Maximilian’s Kit & Bicycle

His Equipment

Maximilian J. St. George’s book, Traveling Light… contains a list of the author’s kit. Bearing in mind the title he gave to his book, you might have already guessed that it wasn’t a long one. He says the following:

“My equipment was as light as possible, for one pound more or less makes a great difference in a long trip. All my impedimenta [equipment] was carried in a canvas knapsack, eighteen inches long, eight inches deep and two inches wide, strapped to the handlebars of the bicycle. Behind me on a carrier , I had a blanket to sleep on, and a small rubberized cape, bought in London as protection against rain. In the knapsack were a pair of light trousers, some handkerchiefs, several pairs of socks, a small folding mirror, and a comb, a razor, a shaving stick and a strop [a strip of leather for sharpening razors], note books, lead pencil, repair cement, a roll of rubber and a few pieces of outer tire. I wore a strong suit of clothes and shoes, a weather-proof cap, a celluloid collar, a light blue shirt and light-weight underclothing.

This was all I had. It may seem too little, especially on a trip of sixteen months, and yet it proved adequate for all occasions. It is more practical and much easier to replace a worn article of wearing apparel by buying a new one than than to carry extra luggage for months. A little water and soap will make a celluloid collar look like new, and when other laundry work became necessary I did it in the evening before retiring, and started out the following morning with a clean supply. while riding through the day, I never wore my coat. By folding, wrapping and tying to the handlebars it was kept clean, and on arriving at a city or town where I meant to remain for some time, my coat and the extra trousers came into service. This with light luggage, and a lighter heart, I toured Europe.”

Maximilian J. St. George, Traveling Light or Cycling Europe on Fifty Cents a Day

His Bicycle

He doesn’t tell us a great deal about the bicycle. Or rather bicycles. He refers frequently to his ‘wheel’ when actually he is referring to the whole bike and this can be a little confusing for the modern-day reader. His first bike is a mystery to say the least. Upon arriving in Poitiers, France, he says the following:

“As the pedals of my bicycle had been a little out of plumb for some time, I went to a bicycle mechanic in Poitiers to locate the trouble. I had to take out the pedals for him, as he did not know how. The right one proved to be broken in the hub. In order to remove the sleeve, he placed an iron bar against the hub cover and began to hammer away despite my warning that he would break the mechanism. After a lot of pounding, out came the hub, the cover smashed to bits and the crank sleeve broken.

“Now you have done it!” I cried in dismay. “Can you repair the damage?”

In the most nonchalant manner he responded: “No, nor can anyone in all of France. That’s what you get for having an American wheel [bicycle].”

“Then you must pay for the damage you have caused.”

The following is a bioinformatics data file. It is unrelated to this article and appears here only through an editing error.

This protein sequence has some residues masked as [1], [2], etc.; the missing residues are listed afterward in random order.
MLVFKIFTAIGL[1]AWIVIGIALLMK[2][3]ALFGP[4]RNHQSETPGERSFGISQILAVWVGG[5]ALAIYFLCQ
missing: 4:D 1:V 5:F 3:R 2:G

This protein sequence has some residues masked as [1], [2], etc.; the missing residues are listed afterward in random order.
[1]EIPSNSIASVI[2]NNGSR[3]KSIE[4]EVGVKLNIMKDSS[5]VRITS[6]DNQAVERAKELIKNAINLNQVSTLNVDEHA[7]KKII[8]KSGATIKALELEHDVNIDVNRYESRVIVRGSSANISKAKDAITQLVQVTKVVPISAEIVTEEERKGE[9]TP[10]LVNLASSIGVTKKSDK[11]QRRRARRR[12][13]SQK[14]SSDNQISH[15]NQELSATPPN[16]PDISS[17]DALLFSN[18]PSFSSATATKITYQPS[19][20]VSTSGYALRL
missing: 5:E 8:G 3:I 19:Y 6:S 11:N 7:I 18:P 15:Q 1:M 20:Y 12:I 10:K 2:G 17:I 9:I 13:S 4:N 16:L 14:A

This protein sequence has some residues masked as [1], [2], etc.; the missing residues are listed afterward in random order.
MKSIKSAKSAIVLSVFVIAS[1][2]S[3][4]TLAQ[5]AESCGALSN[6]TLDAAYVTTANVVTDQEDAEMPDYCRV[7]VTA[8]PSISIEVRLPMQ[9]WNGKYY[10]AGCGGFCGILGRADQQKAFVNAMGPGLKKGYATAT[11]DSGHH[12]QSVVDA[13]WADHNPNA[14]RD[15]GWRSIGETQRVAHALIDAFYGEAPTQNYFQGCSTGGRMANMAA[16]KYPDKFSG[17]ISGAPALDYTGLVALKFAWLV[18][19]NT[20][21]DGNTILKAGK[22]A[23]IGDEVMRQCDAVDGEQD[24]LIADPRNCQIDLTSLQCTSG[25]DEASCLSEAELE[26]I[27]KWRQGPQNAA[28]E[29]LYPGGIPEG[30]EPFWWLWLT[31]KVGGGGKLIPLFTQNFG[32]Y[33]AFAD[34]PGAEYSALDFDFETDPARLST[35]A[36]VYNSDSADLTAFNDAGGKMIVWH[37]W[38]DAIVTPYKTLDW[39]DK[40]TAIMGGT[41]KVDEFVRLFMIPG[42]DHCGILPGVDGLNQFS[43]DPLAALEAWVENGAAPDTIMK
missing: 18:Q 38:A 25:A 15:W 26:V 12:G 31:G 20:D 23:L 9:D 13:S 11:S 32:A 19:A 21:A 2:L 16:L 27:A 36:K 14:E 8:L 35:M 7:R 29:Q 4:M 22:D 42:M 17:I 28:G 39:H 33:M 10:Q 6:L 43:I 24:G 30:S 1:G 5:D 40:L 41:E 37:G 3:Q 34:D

He only stuck out his lower lip, looked foolish and smiled a long surprised “no.”

Maximilian J. St. George, Traveling Light or Cycling Europe on Fifty Cents a Day

After trying to go down the legal route (he is a lawyer) by visiting various local big wigs, he returns to the mechanic:

“That individual seemed to have grown more solicitous for my welfare. He promised to keep my wheel [bicycle] until the broken parts could arrive from America and then ship the repaired wheel [bicycle] wherever I would direct. As he was under no obligation to me, this appeared to be the best plan to follow.”

Maximilian J. St. George, Traveling Light or Cycling Europe on Fifty Cents a Day

Max then continues his journey by train to Bordeaux where he works for a period of time in a factory. The factory owner arranges for the bike to be brought to Bordeaux and writes to Max to inform his that the parts have arrived from America. However, all the required parts do not make it as far as Bordeaux and Max suspects that the mechanic in Poitiers has kept hold of them for “revenge“. By this point Max is in Pau and has become friendly with an American – a wealthy brewer from Indiana – who he happened to have met at the basilica in Lourdes. This chap goes by the name of ‘H—— B——‘ in the book and then simply ‘Mr B——‘. (Max does this throughout the book, only identifying his acquaintances using the initials.) It turns out that meeting Mr B—— was a good move:

“When Mr. B—— saw the letter he at once advised me to go ahead and buy another wheel [bicycle]. That afternoon, as we were sitting in the park enjoying the delightful air, he handed me one hundred dollars….

Two days later, mounted on an “Alcyon,” which cost fifty-five dollars, I set out for Biarritz and Spain.”

Maximilian J. St. George, Traveling Light or Cycling Europe on Fifty Cents a Day

And here he is with his new bicycle, the Alcyon:

According to Wikipdeia…

“Alcyon originated from about 1890 when Edmond Gentil started the manufacture of bicycles in NeuillySeine. In 1902, this was complemented by motorcycle production and in 1906, the first cars were shown at the fair “Mondial de l’Automobile” in Paris, France. Also in 1906 it founded the professional Alcyon cycling team which was active until 1955, including winning the Tour de France 6 times.”


There are some good pictures of what Max’s new bike might have looked like on the website which showcases an Alcyon bike from 1920 (although there are some clear differences between the bike shown there and his bike as shown above).